Green Cities: Good Health: http://depts.washington.edu/hhwb/Thm_Mental.html

References:

Barton, J., & Pretty, J. (2010). What is the best dose of nature and green exercise for improving mental health? A multi-study analysis. Environmental Science and Technology, 44, 3947-3955.

Kaplan, S. (1995). The restorative benefits of nature: toward an integrative framework. Journal of Environmental Psychology, 15, 169-182.

Kuo, F. E., & Taylor, F. A. (2004). A potential natural treatment for attention-deficit/hyperactivity disorder: evidence from a national study. American Journal of Public Health, 94(9), 1580-1586.

Kuo, F. E., Sullivan, W. C., & Coley, R. L. (1998). Fertile ground for community: inner-city neighborhood common spaces. American Journal of Community Psychology, 26, 823-851.

ACT on ADHD

We are presenting the ACT on ADHD protocol at the Canadian Counselling and Psychotherapy Association Conference in St. John’s, Newfoundland

May 16-19, 2017

Presenters: Sonia Tanguay and Zsuzsanna Grandpierre

Our session aims to introduce how combining Acceptance and Commitment Therapy (ACT) interventions with compensatory skills training may improve motivation, emotional regulation, task initiation and completion and interpersonal relationships in adults with Attention Deficit Hyperactivity Disorder (ADHD). The session will provide an overview of common functional limitations and how these affect specific life domains with recommendations for ACT consistent interventions. Additionally, attendees will learn about research findings and effective therapeutic approaches to treat coexisting mental health disorders. Attendees will walk away with practical interventions and tools that can be used in their practice. This session will be both didactic and interactive in nature to promote discussion amongst coaches, counsellors and therapists.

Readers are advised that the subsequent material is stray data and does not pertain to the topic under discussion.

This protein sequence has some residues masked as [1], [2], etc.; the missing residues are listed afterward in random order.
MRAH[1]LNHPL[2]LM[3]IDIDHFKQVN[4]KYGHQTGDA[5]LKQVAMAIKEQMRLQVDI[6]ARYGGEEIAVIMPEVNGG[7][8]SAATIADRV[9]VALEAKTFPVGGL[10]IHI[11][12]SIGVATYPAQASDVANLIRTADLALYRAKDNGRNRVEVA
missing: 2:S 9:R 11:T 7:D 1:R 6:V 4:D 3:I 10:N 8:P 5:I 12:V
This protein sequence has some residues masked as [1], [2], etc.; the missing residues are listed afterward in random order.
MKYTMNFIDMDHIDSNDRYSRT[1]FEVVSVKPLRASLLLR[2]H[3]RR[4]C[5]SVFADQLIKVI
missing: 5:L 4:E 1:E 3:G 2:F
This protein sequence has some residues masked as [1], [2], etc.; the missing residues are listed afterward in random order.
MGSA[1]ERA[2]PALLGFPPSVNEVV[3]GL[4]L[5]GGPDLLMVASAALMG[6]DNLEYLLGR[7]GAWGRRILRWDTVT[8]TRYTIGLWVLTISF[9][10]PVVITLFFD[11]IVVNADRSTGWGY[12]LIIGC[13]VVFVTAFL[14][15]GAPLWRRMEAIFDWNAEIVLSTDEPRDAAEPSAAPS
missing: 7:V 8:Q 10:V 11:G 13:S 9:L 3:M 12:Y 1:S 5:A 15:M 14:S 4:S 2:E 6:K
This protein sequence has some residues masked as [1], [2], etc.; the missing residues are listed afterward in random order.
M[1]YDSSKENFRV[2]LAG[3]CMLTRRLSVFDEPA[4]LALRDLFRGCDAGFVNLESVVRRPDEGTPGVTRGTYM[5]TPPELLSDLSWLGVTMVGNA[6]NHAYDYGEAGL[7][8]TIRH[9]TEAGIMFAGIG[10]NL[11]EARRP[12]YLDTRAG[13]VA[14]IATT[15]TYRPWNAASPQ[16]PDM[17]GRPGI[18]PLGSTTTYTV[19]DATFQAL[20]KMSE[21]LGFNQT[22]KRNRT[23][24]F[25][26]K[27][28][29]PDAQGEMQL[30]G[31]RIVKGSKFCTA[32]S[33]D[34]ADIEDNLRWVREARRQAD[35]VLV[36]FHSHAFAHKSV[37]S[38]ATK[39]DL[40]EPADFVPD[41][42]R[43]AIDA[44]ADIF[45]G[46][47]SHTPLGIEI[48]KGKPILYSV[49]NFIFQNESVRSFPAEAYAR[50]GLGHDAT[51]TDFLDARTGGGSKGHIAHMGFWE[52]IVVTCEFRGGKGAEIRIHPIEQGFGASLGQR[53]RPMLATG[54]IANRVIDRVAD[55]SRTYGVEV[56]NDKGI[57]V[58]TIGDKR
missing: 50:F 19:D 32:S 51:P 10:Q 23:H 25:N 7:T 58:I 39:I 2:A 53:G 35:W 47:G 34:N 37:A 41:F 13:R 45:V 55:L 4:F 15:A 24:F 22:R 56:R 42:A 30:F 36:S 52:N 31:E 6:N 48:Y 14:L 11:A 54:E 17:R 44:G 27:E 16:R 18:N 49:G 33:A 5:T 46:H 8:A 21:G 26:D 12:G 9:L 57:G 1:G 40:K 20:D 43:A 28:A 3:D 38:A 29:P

Stay tuned for an update on how our presentation went!

Reach Canada Seminar

Hosted by Reach Canada, join us for a seminar on mindfulness on Thursday, October 20th, 2016. You will be introduced to the history of mindfulness and its fundamental principles. Participants will experience both formal and informal mindfulness. The seminar consists of mindfulness practices, group discussions and educational materials on incorporating mindfulness to daily life. For more information and to register visit the Reach Canada website.

ADHD in College and University